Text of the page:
My colleague Bruce Carlisle and I have recently created a new (ish) kind of map. We've taken road data for Newcastle upon Tyne and instead of mapping them geospatially we have mapped them topologically using social network analysis software called Gephi. The connections between roads are maintained, but their location is free to be manipulated.
Gephi allows you to create interesting layouts based on the nature of the connections, nodes and attributes of the network. For this map we used one called Force Atlas 2 which generates a gravity, pulling together nodes (in this case roads) which share connections, and pushing part those which don't.
This process creates a discombobulating map which is unfamiliar upon first appearance, but once you study it places become recognisable. Suburbs and coherent urban areas are grouped together and are located in relation to one another which is logical, but strange at the same time.
Given the roads are correctly connected to one another the map can be used to navigate the city, but time and space are hard to judge. For example, in a test version two streets which are only 300 metres apart 'as the crow flies', appear at different ends of the page.
Edit - 16th June, 2016
The article is available 'online first' here. If you can't access that the text is below:
A Topological Road Map of Newcastle upon Tyne
Jon Swords and Bruce Carlisle, Department of Geography, Northumbria University, UK.
This featured graphic is a topological road map of Newcastle upon Tyne, UK, generated using GIS and social network analysis software using Ordnance Survey data. The map formed part of ‘en_counter’ (2016), an exhibition of mapping work in Newcastle upon tyne.
The map is derived from Ordnance Survey MasterMap Integrated Transport Network data (Ordnance Survey, 2010), provided in a multi-part fully topologically structured link and node format including information about roads (‘RoadLink’), their names (‘Road’) and their connections (‘RoadNode’). Various data manipulations were made using ArcMap GIS and spreadsheet software to transform the data into the flat file format needed by Gephi social network analysis software. Relevant attributes from the ‘RoadNode’ and ‘Road’ items were joined to the ‘RoadLink’ features. The ‘RoadLink’ features were clipped to the boundary of Newcastle Metropolitan District using Ordnance Survey Boundary-Line data (Ordnance Survey, 2015). Only public roads were selected and so excluding alleys and private roads. Some ‘RoadLinks’, mainly segments of roundabouts and slip roads, had no name. A name was added if appropriate, or else the link was deleted. Incidences of the same name being used for different roads were identified and the name was altered to, for example, High Street 1, High Street 2, etc. A series of look-up operations, sorts and filters were used to produce a flat table with each row representing a named road and one of the roads it connects with. The result was data in which connections between roads are maintained, but their location is free to be manipulated.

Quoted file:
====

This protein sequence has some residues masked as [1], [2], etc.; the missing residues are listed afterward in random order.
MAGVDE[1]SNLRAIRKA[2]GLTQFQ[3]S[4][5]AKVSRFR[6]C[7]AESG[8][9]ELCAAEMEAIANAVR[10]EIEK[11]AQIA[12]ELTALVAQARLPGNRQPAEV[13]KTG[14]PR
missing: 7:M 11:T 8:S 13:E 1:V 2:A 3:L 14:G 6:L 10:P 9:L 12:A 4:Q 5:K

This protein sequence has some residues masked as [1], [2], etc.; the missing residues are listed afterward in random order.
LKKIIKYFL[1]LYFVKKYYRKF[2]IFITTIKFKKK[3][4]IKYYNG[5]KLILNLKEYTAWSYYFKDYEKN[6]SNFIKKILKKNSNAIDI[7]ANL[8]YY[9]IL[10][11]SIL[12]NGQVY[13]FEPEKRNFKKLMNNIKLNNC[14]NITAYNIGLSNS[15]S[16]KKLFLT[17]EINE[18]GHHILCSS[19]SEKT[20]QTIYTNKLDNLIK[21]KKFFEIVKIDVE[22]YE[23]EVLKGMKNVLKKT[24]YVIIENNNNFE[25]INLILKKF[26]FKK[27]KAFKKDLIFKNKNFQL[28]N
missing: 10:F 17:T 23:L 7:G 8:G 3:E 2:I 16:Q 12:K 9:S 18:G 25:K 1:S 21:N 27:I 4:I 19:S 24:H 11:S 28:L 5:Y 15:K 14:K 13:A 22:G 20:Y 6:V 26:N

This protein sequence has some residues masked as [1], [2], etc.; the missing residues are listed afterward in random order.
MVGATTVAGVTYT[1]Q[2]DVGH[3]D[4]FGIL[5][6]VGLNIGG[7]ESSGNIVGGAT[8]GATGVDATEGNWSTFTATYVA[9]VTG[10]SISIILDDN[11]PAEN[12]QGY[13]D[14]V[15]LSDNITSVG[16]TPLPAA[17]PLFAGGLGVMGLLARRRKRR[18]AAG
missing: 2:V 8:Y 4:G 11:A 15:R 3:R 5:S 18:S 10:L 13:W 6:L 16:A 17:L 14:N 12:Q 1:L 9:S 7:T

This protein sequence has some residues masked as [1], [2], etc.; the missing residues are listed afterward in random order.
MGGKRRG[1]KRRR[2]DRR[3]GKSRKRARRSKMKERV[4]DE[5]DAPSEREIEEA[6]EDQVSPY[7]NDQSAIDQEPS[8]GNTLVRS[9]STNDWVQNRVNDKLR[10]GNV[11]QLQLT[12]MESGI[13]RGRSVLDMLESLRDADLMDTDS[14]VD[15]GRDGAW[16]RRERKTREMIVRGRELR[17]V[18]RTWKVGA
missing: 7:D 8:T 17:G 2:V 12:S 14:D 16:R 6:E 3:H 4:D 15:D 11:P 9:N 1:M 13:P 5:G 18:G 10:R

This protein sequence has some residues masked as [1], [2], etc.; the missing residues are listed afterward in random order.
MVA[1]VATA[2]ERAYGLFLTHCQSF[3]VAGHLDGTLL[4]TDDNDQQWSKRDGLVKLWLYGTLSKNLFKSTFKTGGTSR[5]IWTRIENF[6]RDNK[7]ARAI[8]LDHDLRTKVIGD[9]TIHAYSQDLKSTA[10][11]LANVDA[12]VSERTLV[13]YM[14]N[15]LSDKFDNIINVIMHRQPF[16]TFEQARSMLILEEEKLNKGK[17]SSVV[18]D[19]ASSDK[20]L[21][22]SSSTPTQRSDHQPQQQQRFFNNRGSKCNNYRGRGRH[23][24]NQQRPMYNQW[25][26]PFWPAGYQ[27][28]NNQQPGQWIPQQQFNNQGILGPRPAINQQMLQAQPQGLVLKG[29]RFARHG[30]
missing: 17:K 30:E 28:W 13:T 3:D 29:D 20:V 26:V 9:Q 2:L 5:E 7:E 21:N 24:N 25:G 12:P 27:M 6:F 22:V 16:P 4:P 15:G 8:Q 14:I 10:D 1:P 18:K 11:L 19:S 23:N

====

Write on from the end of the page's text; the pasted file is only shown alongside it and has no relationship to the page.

Gephi allows the manipulation and analysis of social network graphs. We used the Force Atlas 2 algorithm (Jacomy et al., 2014) to generate forces of attraction and repulsion within the network, pulling together nodes (in this case roads) which share connections, and pushing part those which don’t. Refinement of labels, lines and layout was done in Adobe Illustrator.
The final map is accurate in the sense it can be used to navigate the city from road to road, but the lack of geospatial references make it unfamiliar and discombobulating upon viewing. Suburbs and coherent urban areas are grouped together and are located in relation to one another which is logical, but strange at the same time. Topographical scale is lost as map distance is a result of relational connectivity rather than points in physical space.
An approach similar to this has been previously theorized (Park and Yilmaz, 2010), albeit without spatialising algorithms in mind. Statistical analysis of the network can be undertaken including measures of centrality to identify significant roads based on the number of connections. The ever-busy B1600 (Osborne Road-Portland Road-Stoddard Street) has the highest Eigenvector centrality score, and the A1 ring road the highest betweenness centrality. On average each road in the city is connected to three other nodes.
Bonacich P (2007) Some properties of eigenvector centrality Social Networks 29: 555-564.
Messer S, Swords J and Jeffries M (2016) En_counter. Holy Biscuit Gallery Newcastle upon Tyne May 13th – June 2nd.
Jacomy M, Venturini T and Heymann S and Bastian M (2014) Force Atlas 2 a continuous graph layout algorithm for handy network visualization designed for Gephi Software PLoS ONE 9(6): e98679.
Ordnance Survey (2010) OS MasterMap Integrated Transport Network Layer: user guide and technical specification. Available at: https://wwwordnancesurveycouk/docs/user-guides/os-mastermap-itn-layer-user-guidepdf (accessed 19th April 2016).
Ordnance Survey (2015) Ordnance Survey Boundary-Line: product guide and technical specification. Available at: (accessed 19th April 2016).
Park P and Yilmaz A (2010) A Social Network Analysis Approach to Analyze Road Networks. In: ASPRS Annual Conference San Diego, USA, 26-30 April 2010
Scott J (2000) Social network analysis handbook. London: Sage
 Eigenvector centrality measures the centrality of a node taking takes into account the centrality of neighbouring nodes with which it is connected (. Scores are relative, the most important node = 1. (ref). Betweenness centrality measures how often a node appears on paths between nodes in the network. That is, it measures how often a particular node is crossed when tracing the shortest pathway between any two nodes (Scott, 2000)